MAOIs: Due to the risk of serotonergic syndrome, duloxetine should not be used in combination with non-selective irreversible monoamine oxidase inhibitors (MAOIs), or within at least 14 days of discontinuing treatment with MAOIs. Based on the half-life of duloxetine, at least 5 days should be allowed after stopping duloxetine before starting MAOIs (see Contraindications).
For selective, reversible MAOIs, like moclobemide, the risk of serotonin syndrome is lower. However, the concomitant use of duloxetine with selective, reversible MAOIs is not recommended (see Precautions).
Serotonin Syndrome: In rare cases, serotonin syndrome has been reported in patients using SSRIs (e.g. paroxetine, fluoxetine) concomitantly with serotonergic medicinal products. Caution is advisable if duloxetine is used concomitantly with serotonergic antidepressants like SSRIs, tricyclics like clomipramine or amitriptyline, St. John's wort (Hypericum perforatum), venlafaxine or triptans, tramadol, pethidine and tryptophan.
Drugs metabolized by CYP1A2: In a clinical study, the pharmacokinetics of theophylline, a CYP1A2 substrate, were not significantly affected by co-administration with duloxetine (60 mg twice daily). The study was performed in males and it cannot be excluded that females having a lower CYP1A2 activity and higher plasma concentrations of duloxetine may experience an interaction with CYP1A2 substrate.
Inhibitors of CYP1A2: Because CYP1A2 is involved in duloxetine metabolism, concomitant use of duloxetine with potent inhibitors of CYP1A2 will likely result in higher concentrations of duloxetine. Fluvoxamine (100 mg once daily), a potent inhibitor of CYP1A2, decreased the apparent plasma clearance of duloxetine by about 77% and increased AUC0-t 6-fold. Therefore, duloxetine should not be administered in combination with potent inhibitors of CYP1A2 like fluvoxamine (see Contraindications).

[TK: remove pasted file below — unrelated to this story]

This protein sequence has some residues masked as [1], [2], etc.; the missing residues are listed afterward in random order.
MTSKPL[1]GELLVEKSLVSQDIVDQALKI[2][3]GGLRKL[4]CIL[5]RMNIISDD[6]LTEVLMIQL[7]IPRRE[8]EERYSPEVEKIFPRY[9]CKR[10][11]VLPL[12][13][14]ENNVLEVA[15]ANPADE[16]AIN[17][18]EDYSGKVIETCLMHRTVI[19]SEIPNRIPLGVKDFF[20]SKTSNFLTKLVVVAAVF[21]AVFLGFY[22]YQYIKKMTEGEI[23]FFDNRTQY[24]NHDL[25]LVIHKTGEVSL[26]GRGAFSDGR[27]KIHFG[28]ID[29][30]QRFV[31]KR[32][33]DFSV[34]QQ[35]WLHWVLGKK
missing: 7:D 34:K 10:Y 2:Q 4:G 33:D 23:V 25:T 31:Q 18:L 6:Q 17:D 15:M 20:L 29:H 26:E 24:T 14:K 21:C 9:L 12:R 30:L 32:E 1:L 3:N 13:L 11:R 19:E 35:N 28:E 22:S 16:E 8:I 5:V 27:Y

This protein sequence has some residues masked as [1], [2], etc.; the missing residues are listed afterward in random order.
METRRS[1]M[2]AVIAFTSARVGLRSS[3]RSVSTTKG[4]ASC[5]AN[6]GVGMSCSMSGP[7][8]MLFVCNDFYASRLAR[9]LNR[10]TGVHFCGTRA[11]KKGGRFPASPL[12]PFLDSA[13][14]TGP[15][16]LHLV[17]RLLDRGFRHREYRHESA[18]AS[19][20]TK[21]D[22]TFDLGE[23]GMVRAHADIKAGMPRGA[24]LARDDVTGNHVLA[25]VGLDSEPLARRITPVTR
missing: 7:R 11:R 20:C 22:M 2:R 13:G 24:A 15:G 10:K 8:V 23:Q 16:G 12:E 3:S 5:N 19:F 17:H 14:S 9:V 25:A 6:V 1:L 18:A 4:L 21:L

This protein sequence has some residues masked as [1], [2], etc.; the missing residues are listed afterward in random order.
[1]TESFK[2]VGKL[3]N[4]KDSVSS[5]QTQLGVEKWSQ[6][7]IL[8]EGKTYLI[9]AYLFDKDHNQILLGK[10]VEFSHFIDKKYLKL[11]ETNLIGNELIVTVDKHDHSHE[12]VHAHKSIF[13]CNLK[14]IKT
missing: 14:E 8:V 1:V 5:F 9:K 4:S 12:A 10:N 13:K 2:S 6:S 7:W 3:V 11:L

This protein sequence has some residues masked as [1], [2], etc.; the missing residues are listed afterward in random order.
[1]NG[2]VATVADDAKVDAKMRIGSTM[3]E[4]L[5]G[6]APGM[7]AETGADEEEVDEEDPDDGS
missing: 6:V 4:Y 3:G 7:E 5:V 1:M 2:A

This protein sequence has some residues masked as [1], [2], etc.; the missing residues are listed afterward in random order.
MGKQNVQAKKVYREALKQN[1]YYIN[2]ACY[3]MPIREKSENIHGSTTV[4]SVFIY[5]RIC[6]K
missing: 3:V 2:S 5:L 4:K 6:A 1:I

Inducers of CYP1A2: Population pharmacokinetics studies have shown that smokers have almost 50% lower plasma concentrations of duloxetine compared with non-smokers.
Drugs metabolized by CYP2D6: Duloxetine is a moderate inhibitor of CYP2D6. When duloxetine was administered at a dose of 60 mg twice daily with a single dose of desipramine, a CYP2D6 substrate, the AUC of desipramine increased by 3-fold. The co-administration of duloxetine increases steady state AUC of tolterodine (2 mg twice daily) by 71%, but does not affect the pharmacokinetics of its 5-hydroxyl metabolite. Therefore, caution should be used if duloxetine is co-administered with medications that are predominantly metabolized by CYP2D6 and which have a narrow therapeutic index.
Inhibitors of CYP2D6: As CYP2D6 is involved in duloxetine metabolism, concomitant use of duloxetine with potent inhibitors of CYP2D6 may result in higher concentrations of duloxetine.
Paroxetine (20 mg once daily) decreased the apparent plasma clearance of duloxetine by about 37%. Caution is advised if administering duloxetine with inhibitors of CYP2D6 (e.g., SSRIs).
CNS medicinal products: The risk of using duloxetine in combination with other CNS-active medicinal products has not been systematically evaluated, except in the cases described in this section. Consequently, caution is advised when Duloxetine (Cymbalta) is taken in combinations with other centrally acting medicinal products and substances including alcohol and sedative medicinal products (e.g. benzodiazepines, morphinomimetics, antipsychotics, phenobarbital, sedative antihistamines). Concomitant use of other drugs with serotonergic activity (e.g., SNRIs, SSRIs, triptans or tramadol) may result in serotonin syndrome.
Drugs highly bound to plasma protein: Duloxetine is highly bound to plasma proteins (>90%). Therefore, administration of duloxetine to a patient taking another drug that is highly protein bound may cause an increase in free concentrations of either drug.
Antacids and H2 antagonists: Co-administration of duloxetine with aluminium- and magnesium-containing antacids or duloxetine with famotidine had no significant effect on the rate or extent of duloxetine absorption after administration of a 40 mg oral dose.
Oral contraceptives and other steroidal agents: Results of in vitro studies demonstrate that duloxetine does not inhibit or induce the catalytic activity of CYP3A. Specific in vivo drug interaction studies have not been performed.